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Old 10-19-2012, 02:55 PM   #93
orthodoc
Not Suspicious, Merely Canadian
 
Join Date: Oct 2006
Posts: 3,772
Not to tell you that you'd go right into menopause - that's bad. And the other stuff, really bad. I don't know what these people are thinking. I still think that giving people an outline of what to expect is crucial. My line of work isn't oncology but it involves helping people through injuries and exposures of various types. Telling someone what to expect is central, and I find people do better (no surprise - information is golden) when they understand the usual course, what's common, what's uncommon but may happen, and what's an emergency. Then, too, if things go better than anticipated (it happens), people are extremely happy because they understood the whole process.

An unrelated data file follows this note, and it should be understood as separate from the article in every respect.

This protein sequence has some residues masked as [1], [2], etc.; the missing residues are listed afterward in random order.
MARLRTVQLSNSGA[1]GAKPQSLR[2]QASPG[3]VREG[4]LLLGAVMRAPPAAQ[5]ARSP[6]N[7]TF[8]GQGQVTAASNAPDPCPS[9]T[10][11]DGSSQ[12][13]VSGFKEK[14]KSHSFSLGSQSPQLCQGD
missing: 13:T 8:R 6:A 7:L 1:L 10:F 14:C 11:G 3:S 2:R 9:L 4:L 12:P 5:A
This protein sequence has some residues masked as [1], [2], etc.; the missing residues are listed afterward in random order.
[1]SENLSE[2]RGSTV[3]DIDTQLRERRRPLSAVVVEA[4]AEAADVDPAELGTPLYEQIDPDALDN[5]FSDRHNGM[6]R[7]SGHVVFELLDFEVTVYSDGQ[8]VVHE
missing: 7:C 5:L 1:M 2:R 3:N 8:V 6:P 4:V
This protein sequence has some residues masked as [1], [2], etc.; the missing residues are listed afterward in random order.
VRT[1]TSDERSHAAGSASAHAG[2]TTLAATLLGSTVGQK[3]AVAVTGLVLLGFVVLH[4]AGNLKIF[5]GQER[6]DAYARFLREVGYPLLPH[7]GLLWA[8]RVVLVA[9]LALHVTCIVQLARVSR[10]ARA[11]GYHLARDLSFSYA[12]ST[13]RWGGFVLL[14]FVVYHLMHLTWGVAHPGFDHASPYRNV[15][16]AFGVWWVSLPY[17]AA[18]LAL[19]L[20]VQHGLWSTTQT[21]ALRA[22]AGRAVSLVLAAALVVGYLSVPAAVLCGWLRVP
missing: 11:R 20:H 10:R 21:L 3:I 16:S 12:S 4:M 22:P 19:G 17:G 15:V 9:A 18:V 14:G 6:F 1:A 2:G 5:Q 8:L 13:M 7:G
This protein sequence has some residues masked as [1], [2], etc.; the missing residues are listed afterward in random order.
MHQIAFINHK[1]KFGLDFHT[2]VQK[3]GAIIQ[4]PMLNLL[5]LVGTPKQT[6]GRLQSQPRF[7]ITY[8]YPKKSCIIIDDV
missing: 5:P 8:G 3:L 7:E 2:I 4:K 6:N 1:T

I was given a booklet with a calendar and a couple pages listing side effects. There are columns giving an idea of when a side effect becomes an emergency, but nothing about timing and the onco didn't go over it. Maybe it's because I'm a medical person, but I have no practical experience with chemo. I can read articles but I don't know the practical details of timing and little tips that help.

And yes, I also feel constrained and dependent on this team. Overall I'm okay with them so far, but I don't really have other choices due to insurance and job requirements. I get frustrated when I read books by obviously extremely well to do people who insist that everyone should flit around the country visiting the top 5 cancer institutes before deciding on care. That's not reality.
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